The Genteel
February 28, 2021


"The Trinity": Linda Evangelista, Naomi Campbell and Christy Turlington. Source:
Dorian Leigh model
Dorian Leigh. Source:

No other public figure seems to capture a generation's zeitgeist as successfully as a model does. Dorian Leigh was the presiding glamour star of the 1940s and 1950s. Twiggy and her "Bambi" look caused a sensation in the already-swinging sixties. The Trinity - Christy, Naomi and Linda - defined the power of the nineties. And judging by her 23-year-long presence in the fashion world, our homage to the icon, model and muse, Kate Moss, continues.

Exploring the model phenomenon appears to be both in vogue and in demand. A new exhibition, Mannequin - le corps de la mode (Models - the body of fashion), staged by Musée Galliera at Les Docks - Cité de la Mode et du Design in Paris (until May 19, 2013) is revisiting the history of fashion photography from the late 19th century to present day, observed from the perspective of the model. The exhibition surveys transforming bodies and silhouettes reflected in over 120 photographs, magazine extracts and films, captured by prominent fashion photographers such as Henry Clarke, Helmut Newton, Corinne Day and Juergen Teller. It's a journey from inanimate window mannequin to anonymous display girl, then to catalogue star and eventually supermodel and muse.

A very young Kate Moss for Calvin Klein.

It's easy and convenient to say that a model's primary role will always be to sell fashion, yet it would be a gross understatement, considering just how significantly the job description has transformed over the decades. Mannequin aims to emphasise this exact point: that models are "an essential player in the diffusion of fashion"; a figure "for who and by whom fashion was created"; and a product of "the contradictions of an industry torn between creation and commerce, one of whose principal activities is to produce images."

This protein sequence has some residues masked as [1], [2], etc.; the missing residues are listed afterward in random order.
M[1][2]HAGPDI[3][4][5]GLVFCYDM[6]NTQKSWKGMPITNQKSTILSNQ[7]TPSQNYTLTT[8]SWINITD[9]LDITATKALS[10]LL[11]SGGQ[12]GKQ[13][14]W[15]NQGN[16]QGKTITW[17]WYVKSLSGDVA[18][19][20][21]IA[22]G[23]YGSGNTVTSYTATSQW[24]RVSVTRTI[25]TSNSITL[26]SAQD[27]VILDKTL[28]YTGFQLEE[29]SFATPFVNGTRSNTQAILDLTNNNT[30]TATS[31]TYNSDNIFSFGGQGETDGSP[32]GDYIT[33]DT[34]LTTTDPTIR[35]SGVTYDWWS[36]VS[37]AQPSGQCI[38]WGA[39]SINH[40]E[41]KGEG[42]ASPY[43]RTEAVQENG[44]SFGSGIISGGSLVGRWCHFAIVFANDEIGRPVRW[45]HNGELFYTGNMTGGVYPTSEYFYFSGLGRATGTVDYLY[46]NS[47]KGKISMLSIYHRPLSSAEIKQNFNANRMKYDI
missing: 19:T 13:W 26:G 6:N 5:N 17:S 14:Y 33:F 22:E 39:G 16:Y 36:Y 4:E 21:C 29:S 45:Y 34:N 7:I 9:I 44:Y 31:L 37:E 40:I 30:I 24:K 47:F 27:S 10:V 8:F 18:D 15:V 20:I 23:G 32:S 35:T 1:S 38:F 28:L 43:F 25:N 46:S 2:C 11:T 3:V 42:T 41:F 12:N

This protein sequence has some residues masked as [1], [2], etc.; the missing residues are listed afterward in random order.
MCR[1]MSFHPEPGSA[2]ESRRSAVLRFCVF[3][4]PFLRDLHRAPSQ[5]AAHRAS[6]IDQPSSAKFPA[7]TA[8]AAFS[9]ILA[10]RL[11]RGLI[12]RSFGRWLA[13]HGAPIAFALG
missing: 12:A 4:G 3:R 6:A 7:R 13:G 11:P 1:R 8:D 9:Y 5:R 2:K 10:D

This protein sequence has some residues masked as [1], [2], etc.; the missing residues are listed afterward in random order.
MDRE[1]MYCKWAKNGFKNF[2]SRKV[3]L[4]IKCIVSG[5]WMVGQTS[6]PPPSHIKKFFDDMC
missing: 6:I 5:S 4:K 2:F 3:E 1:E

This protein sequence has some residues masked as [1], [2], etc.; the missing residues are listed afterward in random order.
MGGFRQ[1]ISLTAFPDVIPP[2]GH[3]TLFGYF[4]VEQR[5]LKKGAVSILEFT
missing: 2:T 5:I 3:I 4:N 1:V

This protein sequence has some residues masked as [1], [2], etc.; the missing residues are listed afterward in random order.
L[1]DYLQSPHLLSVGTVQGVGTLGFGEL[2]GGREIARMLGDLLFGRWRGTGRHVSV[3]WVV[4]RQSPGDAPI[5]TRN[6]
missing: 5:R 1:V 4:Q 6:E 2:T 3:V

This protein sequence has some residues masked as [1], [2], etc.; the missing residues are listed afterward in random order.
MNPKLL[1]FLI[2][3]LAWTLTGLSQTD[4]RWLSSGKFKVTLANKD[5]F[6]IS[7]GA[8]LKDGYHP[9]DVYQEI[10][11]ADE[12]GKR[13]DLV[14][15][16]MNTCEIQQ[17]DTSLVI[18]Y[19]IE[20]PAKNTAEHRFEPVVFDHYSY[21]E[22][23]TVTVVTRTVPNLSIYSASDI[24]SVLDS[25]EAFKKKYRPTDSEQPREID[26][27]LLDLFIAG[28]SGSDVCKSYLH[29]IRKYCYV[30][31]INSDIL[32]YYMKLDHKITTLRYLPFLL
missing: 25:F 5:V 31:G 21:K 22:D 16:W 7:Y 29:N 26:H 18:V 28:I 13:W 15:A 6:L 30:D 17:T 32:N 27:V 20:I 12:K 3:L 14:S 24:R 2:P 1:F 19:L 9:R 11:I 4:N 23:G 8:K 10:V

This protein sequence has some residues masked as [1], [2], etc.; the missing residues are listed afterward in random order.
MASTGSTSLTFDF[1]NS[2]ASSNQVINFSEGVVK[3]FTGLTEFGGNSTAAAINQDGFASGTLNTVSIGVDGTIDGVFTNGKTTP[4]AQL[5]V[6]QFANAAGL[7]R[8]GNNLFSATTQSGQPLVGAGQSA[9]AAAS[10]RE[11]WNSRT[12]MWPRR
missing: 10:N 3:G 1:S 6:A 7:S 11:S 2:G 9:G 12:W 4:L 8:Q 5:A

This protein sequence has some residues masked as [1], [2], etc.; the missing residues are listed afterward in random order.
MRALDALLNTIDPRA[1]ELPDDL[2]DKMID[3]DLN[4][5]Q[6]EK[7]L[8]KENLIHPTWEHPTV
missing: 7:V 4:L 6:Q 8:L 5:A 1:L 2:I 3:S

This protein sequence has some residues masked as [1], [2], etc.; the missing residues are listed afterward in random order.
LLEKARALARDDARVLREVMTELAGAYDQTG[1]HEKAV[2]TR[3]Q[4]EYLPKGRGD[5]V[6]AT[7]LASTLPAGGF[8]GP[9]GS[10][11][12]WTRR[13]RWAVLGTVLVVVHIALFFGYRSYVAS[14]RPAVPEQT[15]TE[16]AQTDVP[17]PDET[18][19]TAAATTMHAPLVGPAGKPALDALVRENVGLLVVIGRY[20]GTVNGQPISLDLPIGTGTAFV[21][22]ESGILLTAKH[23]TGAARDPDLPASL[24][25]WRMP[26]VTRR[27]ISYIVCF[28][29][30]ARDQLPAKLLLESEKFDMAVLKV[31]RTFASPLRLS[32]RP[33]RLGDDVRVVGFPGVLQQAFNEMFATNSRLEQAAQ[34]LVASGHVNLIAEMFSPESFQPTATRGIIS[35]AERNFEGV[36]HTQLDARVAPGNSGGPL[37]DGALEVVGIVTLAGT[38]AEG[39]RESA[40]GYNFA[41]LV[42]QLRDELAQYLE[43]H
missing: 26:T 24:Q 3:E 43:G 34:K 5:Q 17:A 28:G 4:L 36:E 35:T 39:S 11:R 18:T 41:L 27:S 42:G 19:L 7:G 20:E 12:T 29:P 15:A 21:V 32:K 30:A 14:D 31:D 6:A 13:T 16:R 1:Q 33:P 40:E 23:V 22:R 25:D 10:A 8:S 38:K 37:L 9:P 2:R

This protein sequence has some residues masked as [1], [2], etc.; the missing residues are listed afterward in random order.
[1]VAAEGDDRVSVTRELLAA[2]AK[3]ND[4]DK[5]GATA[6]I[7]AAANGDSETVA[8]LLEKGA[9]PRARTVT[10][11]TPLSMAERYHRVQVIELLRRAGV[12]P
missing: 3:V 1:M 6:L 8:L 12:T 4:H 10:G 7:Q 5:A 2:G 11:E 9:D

Above all, the model is an embodiment of the cultural zeitgeist. In his 1995 best-selling exposé, Model: The Ugly Business of Beautiful Women, Michael Gross aptly framed this notion, referring to the supermodels of the nineties: "[They] are icons, emblems of an industrial society that is ever more accomplished in the replication and use of selling imagery. Though they exist in an apparently superficial milieu, models are metaphors for matters of cultural consequence like commerce, sexuality, and aesthetics...Designers and photographers and fashion magazines create stories to sell products. Models are the stars of those stories."

Since the book's publication, and the industry shake-up it caused, the fashion world continues to dissect and analyse the subject; before Mannequin in Paris, the popular Model as Muse: Embodying Fashion exhibition was staged in 2009 by the Costume Institute of the Metropolitan Museum of Art. The institute's head curator, Harold Koda, shared his opinion of the model's influence to More Intelligent Life: "A truly stellar model can sum up the attitude of her time - becoming not only a muse to designers or photographers, but a muse to a generation." 

It's easy and convenient to say that a model's primary role will always be to sell fashion, yet it would be a gross understatement...

So, if we look at the model as a screen onto which our fantasies, ideals and realities are projected, and which in turn, projects them back to us, the follow-up question is: Who has defined the 2000s so far, and what do these top models say about the world we live in today?